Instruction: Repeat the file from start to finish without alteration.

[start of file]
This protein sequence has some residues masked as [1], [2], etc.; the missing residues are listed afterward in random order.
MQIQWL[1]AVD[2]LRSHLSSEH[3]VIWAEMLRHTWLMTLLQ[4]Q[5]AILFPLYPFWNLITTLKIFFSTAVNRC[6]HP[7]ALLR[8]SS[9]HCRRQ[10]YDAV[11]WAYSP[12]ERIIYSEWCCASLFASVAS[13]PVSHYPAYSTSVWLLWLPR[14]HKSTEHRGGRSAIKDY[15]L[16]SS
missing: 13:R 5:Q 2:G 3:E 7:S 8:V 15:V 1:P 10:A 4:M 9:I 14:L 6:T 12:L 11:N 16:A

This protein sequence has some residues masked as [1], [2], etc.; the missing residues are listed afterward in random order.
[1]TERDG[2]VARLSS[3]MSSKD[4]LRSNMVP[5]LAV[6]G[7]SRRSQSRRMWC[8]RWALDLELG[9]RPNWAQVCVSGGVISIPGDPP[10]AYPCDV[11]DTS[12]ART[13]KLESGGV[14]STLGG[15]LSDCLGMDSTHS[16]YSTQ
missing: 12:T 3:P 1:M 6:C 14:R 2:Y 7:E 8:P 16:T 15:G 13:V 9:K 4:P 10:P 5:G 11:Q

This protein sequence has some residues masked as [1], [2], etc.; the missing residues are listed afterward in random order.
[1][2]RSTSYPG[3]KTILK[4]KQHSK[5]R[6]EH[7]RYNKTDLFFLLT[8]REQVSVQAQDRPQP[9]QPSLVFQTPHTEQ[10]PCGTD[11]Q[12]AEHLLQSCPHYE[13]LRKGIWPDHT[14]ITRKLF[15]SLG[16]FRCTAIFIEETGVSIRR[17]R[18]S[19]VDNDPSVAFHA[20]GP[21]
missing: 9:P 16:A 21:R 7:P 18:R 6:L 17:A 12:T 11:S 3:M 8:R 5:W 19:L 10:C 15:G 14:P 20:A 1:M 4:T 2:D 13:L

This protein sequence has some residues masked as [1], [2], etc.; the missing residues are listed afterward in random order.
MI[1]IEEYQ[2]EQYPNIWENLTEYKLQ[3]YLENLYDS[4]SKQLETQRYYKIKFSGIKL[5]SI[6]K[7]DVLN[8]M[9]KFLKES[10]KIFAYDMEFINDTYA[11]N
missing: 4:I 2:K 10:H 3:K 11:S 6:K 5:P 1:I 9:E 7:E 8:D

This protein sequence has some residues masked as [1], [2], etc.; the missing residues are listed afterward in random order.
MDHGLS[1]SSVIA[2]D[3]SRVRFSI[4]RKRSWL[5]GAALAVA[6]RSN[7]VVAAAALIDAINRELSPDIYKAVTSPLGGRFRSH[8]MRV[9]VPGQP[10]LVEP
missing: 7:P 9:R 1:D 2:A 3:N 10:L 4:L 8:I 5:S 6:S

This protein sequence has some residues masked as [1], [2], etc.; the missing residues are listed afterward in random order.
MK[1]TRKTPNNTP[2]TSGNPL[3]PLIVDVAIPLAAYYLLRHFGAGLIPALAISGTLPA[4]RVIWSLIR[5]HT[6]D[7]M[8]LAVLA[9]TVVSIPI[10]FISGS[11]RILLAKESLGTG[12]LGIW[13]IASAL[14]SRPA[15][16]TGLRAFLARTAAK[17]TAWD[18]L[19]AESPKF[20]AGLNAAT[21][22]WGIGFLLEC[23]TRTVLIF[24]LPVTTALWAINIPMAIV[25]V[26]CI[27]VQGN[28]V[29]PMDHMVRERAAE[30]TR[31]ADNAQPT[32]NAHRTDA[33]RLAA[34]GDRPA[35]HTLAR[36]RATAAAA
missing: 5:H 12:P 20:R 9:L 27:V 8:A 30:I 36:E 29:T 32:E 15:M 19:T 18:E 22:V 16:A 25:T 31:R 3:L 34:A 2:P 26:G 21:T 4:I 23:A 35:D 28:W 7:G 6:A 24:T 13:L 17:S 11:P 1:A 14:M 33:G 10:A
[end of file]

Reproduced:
This protein sequence has some residues masked as [1], [2], etc.; the missing residues are listed afterward in random order.
MQIQWL[1]AVD[2]LRSHLSSEH[3]VIWAEMLRHTWLMTLLQ[4]Q[5]AILFPLYPFWNLITTLKIFFSTAVNRC[6]HP[7]ALLR[8]SS[9]HCRRQ[10]YDAV[11]WAYSP[12]ERIIYSEWCCASLFASVAS[13]PVSHYPAYSTSVWLLWLPR[14]HKSTEHRGGRSAIKDY[15]L[16]SS
missing: 13:R 5:Q 2:G 3:E 7:S 8:V 15:V 1:P 10:A 4:M 9:I 14:L 6:T 12:L 11:N 16:A

This protein sequence has some residues masked as [1], [2], etc.; the missing residues are listed afterward in random order.
[1]TERDG[2]VARLSS[3]MSSKD[4]LRSNMVP[5]LAV[6]G[7]SRRSQSRRMWC[8]RWALDLELG[9]RPNWAQVCVSGGVISIPGDPP[10]AYPCDV[11]DTS[12]ART[13]KLESGGV[14]STLGG[15]LSDCLGMDSTHS[16]YSTQ
missing: 12:T 3:P 1:M 6:C 14:R 2:Y 7:E 8:P 16:T 15:G 13:V 9:K 4:P 10:P 5:G 11:Q

This protein sequence has some residues masked as [1], [2], etc.; the missing residues are listed afterward in random order.
[1][2]RSTSYPG[3]KTILK[4]KQHSK[5]R[6]EH[7]RYNKTDLFFLLT[8]REQVSVQAQDRPQP[9]QPSLVFQTPHTEQ[10]PCGTD[11]Q[12]AEHLLQSCPHYE[13]LRKGIWPDHT[14]ITRKLF[15]SLG[16]FRCTAIFIEETGVSIRR[17]R[18]S[19]VDNDPSVAFHA[20]GP[21]
missing: 9:P 16:A 21:R 7:P 18:R 6:L 17:A 12:T 11:S 3:M 8:R 5:W 19:L 10:C 15:G 14:P 20:A 1:M 4:T 2:D 13:L

This protein sequence has some residues masked as [1], [2], etc.; the missing residues are listed afterward in random order.
MI[1]IEEYQ[2]EQYPNIWENLTEYKLQ[3]YLENLYDS[4]SKQLETQRYYKIKFSGIKL[5]SI[6]K[7]DVLN[8]M[9]KFLKES[10]KIFAYDMEFINDTYA[11]N
missing: 4:I 2:K 10:H 3:K 11:S 6:K 5:P 1:I 9:E 7:E 8:D

This protein sequence has some residues masked as [1], [2], etc.; the missing residues are listed afterward in random order.
MDHGLS[1]SSVIA[2]D[3]SRVRFSI[4]RKRSWL[5]GAALAVA[6]RSN[7]VVAAAALIDAINRELSPDIYKAVTSPLGGRFRSH[8]MRV[9]VPGQP[10]LVEP
missing: 7:P 9:R 1:D 2:A 3:N 10:L 4:L 8:I 5:S 6:S

This protein sequence has some residues masked as [1], [2], etc.; the missing residues are listed afterward in random order.
MK[1]TRKTPNNTP[2]TSGNPL[3]PLIVDVAIPLAAYYLLRHFGAGLIPALAISGTLPA[4]RVIWSLIR[5]HT[6]D[7]M[8]LAVLA[9]TVVSIPI[10]FISGS[11]RILLAKESLGTG[12]LGIW[13]IASAL[14]SRPA[15][16]TGLRAFLARTAAK[17]TAWD[18]L[19]AESPKF[20]AGLNAAT[21][22]WGIGFLLEC[23]TRTVLIF[24]LPVTTALWAINIPMAIV[25]V[26]CI[27]VQGN[28]V[29]PMDHMVRERAAE[30]TR[31]ADNAQPT[32]NAHRTDA[33]RLAA[34]GDRPA[35]HTLAR[36]RATAAAA
missing: 5:H 12:P 20:R 9:L 27:V 8:A 30:I 36:E 29:T 32:E 15:M 19:T 18:E 22:V 16:A 25:T 31:R 3:L 34:A 2:P 26:G 21:T 4:I 23:A 35:D 28:W 7:G 6:A 24:T 13:L 17:S 11:P 1:A 14:M 33:G 10:A